In 2011, solar power reached a tipping point.

The scientists found that, from 1975 up to 2011, solar panels were actually a source of greenhouse gases globally. The emissions avoided by existing solar panels were insufficient to offset the amount of emissions being produced by the rapid production of new solar panels.

But in 2011, this flipped. Instead of being a net source of emissions, the solar industry started avoiding more emissions than it emitted, providing a net climate benefit. Continue reading

November Reading List

  1. Fracking could carry unforeseen risks as thalidomide and asbestos did, says report 
  2. This headline will subtly mislead you and science says that probably matters
  3. 5 Key Takeaways From the Latest Climate Change Report
  4. Why Ebola hit West Africa hard
  5. Nuclear Arms Control in China Today
  6. Texas oil town makes history as residents say no to fracking 
  7. The secular stagnation hoax
  8. The Pentagon’s Arguments for Runaway Arms Trading Are Indefensible
  9. World’s first solar cycle lane opening in the Netherlands
  10. Raytheon acquires cyber firm for $420 million
  11. America’s New Mercenaries
  12. What’s the environmental impact of modern war?
  13. Petraeus joins pro-fracking choir at Harvard’s Belfer Center
  14. Stakes are high as US plays the oil card against Iran and Russia
  15. Foundation of US nuclear system showing cracks
  16. Midterms 2014: The Red Wedding for Democrats
  17. Can (green) energy policy create jobs?
  18. Death Wears Bunny Slippers
  19. It is the 0.01% who are really getting ahead in America
  20. The Transatlantic Trade and Investment Partnership and UK healthcare
  21. Is neoliberalism at last unravelling in Britain?
  22. For Whom the Wall Fell? A balance-sheet of transition to capitalism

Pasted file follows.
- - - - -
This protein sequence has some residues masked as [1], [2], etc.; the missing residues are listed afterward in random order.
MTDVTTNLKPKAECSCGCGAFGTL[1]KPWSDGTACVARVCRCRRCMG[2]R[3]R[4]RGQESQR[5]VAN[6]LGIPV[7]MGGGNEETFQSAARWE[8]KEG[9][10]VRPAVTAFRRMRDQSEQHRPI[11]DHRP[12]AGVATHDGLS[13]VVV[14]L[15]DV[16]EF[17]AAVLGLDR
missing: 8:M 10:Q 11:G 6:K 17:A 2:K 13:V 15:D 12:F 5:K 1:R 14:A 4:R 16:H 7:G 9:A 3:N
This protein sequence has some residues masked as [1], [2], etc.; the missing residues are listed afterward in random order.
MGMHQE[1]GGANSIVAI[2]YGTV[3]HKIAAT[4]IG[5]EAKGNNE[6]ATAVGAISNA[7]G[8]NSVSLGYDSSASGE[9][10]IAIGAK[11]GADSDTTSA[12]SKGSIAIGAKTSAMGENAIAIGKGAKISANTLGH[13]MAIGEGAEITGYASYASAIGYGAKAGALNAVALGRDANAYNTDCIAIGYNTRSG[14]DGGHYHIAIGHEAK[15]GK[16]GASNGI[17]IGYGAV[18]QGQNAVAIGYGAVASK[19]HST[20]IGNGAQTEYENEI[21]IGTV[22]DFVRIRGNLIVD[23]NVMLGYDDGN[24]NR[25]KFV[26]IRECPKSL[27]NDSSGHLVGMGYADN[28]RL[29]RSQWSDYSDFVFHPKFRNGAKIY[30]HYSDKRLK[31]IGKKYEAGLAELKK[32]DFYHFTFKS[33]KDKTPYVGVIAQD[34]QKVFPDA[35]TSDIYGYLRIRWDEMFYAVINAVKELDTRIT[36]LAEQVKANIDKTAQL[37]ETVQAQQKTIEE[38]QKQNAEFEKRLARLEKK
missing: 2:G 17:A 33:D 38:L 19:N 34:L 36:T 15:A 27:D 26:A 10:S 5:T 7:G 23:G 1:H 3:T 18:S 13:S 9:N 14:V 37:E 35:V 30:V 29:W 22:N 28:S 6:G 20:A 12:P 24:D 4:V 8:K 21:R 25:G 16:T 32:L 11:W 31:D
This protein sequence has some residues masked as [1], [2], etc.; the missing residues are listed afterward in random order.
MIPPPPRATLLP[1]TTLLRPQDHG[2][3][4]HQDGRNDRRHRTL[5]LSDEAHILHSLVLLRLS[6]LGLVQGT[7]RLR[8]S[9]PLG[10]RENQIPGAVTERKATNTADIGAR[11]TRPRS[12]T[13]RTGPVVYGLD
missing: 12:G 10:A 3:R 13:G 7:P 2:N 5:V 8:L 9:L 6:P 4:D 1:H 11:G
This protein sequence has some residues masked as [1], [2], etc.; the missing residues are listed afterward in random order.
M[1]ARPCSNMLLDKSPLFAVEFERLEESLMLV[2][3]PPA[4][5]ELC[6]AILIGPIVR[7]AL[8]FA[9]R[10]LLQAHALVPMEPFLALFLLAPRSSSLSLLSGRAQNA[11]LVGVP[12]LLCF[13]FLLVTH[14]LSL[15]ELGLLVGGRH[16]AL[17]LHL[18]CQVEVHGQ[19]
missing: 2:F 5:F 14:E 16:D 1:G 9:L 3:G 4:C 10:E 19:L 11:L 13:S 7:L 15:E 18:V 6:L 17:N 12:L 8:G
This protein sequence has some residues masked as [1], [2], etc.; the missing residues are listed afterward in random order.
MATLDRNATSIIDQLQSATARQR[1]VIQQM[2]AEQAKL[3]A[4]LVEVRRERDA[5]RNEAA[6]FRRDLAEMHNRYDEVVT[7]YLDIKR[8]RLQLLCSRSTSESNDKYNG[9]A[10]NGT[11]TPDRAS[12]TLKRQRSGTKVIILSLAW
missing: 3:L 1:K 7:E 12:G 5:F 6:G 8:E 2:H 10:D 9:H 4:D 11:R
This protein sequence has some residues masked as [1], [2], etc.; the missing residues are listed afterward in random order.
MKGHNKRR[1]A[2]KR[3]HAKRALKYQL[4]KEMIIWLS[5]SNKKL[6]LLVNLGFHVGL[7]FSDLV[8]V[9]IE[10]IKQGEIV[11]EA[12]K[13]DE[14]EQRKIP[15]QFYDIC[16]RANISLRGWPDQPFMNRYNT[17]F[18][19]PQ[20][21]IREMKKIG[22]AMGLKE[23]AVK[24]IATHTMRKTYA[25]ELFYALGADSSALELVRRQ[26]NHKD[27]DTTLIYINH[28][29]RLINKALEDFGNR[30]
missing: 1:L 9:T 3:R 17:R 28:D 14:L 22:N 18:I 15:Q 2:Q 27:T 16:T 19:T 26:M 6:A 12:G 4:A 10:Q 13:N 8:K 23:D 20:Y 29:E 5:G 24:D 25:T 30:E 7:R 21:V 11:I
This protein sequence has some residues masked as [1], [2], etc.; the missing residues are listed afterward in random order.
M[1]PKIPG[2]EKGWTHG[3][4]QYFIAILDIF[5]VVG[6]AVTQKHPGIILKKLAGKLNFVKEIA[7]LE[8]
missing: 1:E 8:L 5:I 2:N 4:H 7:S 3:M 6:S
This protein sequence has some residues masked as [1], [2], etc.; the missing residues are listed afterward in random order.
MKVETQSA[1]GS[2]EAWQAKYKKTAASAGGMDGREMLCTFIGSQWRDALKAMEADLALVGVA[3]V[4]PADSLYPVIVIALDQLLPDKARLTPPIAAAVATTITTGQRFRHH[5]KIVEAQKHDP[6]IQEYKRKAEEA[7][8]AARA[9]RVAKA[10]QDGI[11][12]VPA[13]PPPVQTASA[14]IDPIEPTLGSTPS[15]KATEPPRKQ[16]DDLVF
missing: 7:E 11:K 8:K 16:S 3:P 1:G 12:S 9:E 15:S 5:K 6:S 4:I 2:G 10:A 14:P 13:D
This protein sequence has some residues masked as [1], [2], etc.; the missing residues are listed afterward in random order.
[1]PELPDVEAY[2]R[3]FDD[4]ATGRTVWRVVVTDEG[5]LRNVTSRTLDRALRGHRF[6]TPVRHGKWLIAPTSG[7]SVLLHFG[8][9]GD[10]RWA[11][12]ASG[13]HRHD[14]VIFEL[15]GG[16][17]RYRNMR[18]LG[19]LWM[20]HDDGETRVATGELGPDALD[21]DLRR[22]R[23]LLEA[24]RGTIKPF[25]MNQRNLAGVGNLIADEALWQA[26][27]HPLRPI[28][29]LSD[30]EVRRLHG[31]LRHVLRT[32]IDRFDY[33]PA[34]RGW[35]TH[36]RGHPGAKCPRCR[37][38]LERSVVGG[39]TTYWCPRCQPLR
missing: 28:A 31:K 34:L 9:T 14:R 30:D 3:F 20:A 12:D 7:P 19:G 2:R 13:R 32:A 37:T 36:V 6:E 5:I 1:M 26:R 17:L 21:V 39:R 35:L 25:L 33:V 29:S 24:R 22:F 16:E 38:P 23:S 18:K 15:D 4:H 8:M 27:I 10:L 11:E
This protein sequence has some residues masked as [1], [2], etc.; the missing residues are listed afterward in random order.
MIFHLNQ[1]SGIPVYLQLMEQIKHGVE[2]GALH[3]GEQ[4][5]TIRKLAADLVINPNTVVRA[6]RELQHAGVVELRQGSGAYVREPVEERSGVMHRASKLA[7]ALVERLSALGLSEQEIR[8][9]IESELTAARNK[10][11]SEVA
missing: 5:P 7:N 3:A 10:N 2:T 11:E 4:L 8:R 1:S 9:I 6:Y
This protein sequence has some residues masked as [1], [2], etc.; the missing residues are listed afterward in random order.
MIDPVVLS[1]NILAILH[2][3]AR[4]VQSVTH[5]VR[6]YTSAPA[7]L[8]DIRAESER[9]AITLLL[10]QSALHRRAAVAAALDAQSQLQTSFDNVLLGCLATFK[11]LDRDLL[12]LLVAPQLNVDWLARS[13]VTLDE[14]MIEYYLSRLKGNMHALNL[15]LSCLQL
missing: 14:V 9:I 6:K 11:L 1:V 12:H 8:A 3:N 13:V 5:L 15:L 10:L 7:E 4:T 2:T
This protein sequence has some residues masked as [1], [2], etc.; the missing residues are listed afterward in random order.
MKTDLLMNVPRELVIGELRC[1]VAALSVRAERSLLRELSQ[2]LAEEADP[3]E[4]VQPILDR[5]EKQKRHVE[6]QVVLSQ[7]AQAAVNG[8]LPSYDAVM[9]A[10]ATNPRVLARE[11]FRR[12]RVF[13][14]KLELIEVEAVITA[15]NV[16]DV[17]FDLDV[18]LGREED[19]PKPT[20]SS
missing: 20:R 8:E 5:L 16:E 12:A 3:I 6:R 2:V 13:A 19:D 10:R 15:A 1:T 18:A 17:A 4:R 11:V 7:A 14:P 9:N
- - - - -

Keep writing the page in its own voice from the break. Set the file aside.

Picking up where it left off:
23. Ministers’ shale gas ‘hype’ attacked
  24. Some Very Initial Thoughts on the US-China Deal
  25. The social, political and ecological pathologies of the Ebola Crisis cannot be ignored
  26. F’d: How the U.S. and Its Allies Got Stuck with the World’s Worst New Warplane
  27. Spied on by BP
  28. How did the first world war actually end?
  29. Don’t Throw Billions at an Obsolete Nuclear Arsenal
  30. Hard Evidence: are we facing another financial crisis? 
  31. Growth: the destructive god that can never be appeased
  32. Cameron is right to warn of another recession, but wrong to blame the world
  33. The Top 5 Foreign Policy Lessons of the Past 20 Years
  34. The .01 Percent Blow Their Fortunes on Yachts, Personal Jets and America’s Politicians
  35. How much is owed to Gaza? Does anyone know? This is not a rhetorical question. I’m really asking!
  36. International arms firm Lockheed Martin in the frame for £1bn NHS contract 
  37. We Love the Pentagon’s ‘Encyclopedia of Ethical Failure’
  38. Massive Rail Deal Gives China’s Push Into Africa a Major Win
  39. Exaggeration Nation
  40. Barclays boycotted over Israel arms trade shares
  41. Firms invested £17bn in companies making cluster bombs, report says
  42. There is Nothing Natural about Gentrification
  43. 41 men targeted but 1,147 people killed: US drone strikes – the facts on the ground